While ethanol has been hailed as a renewable fuel that is better for the environment than traditional gasoline, a recent study found that in at least one measurement it led to more pollution.
Published in Nature Geosciences, Alberto Salvo, an economist at National University of Singapore, and Franz Geiger, a physical chemist at Northwestern University, studied the environmental impacts of both fuels in Sao Paulo, Brazil, and found ethanol can lead to more ground ozone pollution.
Salvo told Nature that Sao Paulo was a good test bed as it's the largest city in the Southern Hemisphere and it had price fluctuations in ethanol between 2009 and 2011, while gasoline's price remained constant, driving more users -- up to 68 percent -- to choose the traditional fuel over ethanol.
“Our study is the only one where you have a large switch over a relatively short timescale,” Salvo said.
Using data from air monitoring systems in the city and other metrics, such as traffic and weather information, the researchers saw that the increased use of gasoline caused a 15 micrograms per cubic meter drop in ground-level ozone.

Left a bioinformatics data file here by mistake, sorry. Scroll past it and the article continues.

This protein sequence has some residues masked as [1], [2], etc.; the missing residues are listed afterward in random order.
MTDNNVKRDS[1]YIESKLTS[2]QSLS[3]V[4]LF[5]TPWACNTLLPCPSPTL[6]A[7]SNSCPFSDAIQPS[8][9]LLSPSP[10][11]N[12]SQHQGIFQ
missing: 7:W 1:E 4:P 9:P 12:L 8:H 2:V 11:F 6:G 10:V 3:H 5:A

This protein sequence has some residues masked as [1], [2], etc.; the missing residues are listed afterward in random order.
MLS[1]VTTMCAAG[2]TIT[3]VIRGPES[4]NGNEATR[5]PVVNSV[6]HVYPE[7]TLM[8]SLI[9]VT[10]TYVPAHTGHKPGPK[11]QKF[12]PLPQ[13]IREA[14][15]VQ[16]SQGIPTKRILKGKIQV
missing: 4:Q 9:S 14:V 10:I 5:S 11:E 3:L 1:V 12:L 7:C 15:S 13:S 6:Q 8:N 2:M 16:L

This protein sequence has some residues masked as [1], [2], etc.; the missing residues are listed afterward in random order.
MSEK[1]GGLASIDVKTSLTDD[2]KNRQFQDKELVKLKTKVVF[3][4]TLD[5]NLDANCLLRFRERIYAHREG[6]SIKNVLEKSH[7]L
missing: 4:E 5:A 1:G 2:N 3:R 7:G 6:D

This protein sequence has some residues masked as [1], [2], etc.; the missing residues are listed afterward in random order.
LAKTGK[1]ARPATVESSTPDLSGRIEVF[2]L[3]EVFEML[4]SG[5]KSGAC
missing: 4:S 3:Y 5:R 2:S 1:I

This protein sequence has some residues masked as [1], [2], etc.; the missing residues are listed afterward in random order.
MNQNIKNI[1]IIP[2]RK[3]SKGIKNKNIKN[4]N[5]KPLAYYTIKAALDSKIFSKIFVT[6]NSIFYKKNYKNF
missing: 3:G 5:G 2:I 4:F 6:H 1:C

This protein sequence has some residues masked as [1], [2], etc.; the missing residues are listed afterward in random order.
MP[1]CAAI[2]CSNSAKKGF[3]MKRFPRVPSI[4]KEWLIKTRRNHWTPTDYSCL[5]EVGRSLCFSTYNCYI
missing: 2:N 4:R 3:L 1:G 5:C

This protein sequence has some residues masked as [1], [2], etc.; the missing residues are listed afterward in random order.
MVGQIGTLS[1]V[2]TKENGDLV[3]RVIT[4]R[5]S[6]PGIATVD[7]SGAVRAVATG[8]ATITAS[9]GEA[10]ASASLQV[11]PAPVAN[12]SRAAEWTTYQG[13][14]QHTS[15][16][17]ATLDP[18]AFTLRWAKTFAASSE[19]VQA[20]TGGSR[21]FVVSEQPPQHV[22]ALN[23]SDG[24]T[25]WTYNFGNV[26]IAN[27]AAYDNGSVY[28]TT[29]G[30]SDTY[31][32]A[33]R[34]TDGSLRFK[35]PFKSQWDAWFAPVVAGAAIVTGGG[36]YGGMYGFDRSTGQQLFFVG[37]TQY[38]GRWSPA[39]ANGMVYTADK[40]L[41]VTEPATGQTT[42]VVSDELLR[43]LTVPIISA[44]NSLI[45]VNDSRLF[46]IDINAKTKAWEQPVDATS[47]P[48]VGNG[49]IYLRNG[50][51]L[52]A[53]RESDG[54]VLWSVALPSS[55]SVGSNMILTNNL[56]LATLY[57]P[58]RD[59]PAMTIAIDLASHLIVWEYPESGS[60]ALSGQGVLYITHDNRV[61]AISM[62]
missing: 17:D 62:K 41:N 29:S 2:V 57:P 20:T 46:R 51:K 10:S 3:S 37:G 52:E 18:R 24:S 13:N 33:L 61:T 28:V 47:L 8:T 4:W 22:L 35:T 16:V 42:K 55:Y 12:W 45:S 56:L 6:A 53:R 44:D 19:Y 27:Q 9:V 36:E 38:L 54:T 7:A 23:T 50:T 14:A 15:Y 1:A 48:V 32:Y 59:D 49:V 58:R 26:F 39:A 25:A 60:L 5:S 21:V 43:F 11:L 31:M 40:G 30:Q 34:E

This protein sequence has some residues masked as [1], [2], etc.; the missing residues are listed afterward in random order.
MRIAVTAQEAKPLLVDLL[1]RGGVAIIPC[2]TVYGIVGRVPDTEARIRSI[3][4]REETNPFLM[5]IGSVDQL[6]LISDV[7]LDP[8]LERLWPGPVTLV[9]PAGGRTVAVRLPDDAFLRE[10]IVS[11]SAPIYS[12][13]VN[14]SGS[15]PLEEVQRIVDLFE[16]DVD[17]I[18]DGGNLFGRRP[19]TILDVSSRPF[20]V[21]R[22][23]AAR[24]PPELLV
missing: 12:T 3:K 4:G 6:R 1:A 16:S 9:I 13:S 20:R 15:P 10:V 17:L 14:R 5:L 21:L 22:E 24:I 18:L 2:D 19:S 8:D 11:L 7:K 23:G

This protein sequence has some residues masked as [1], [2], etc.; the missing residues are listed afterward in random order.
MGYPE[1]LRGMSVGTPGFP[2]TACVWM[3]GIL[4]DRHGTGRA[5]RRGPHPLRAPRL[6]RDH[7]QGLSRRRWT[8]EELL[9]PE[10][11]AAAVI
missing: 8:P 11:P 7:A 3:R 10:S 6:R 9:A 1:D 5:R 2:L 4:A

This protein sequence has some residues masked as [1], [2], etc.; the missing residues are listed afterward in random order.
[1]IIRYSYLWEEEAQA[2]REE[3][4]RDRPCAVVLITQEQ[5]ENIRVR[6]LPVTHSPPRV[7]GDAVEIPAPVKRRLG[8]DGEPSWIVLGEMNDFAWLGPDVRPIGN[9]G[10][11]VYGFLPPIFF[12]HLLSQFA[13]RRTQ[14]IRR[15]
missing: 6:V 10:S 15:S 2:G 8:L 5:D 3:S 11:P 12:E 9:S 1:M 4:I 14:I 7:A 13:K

Even still, the study authors pointed out that gasoline produced worse levels of nitrogen oxides, which can cause respiratory problems. What's more, they also said that different cities could see different results when comparing the different types of fuel.
But, Salvo told Nature that the study at least shows “ethanol is not a panacea.”
Another study recently found that cellulosic biofuel was actually worse for the environment compared to gasoline, emitting 7 percent more greenhouse gas emissions.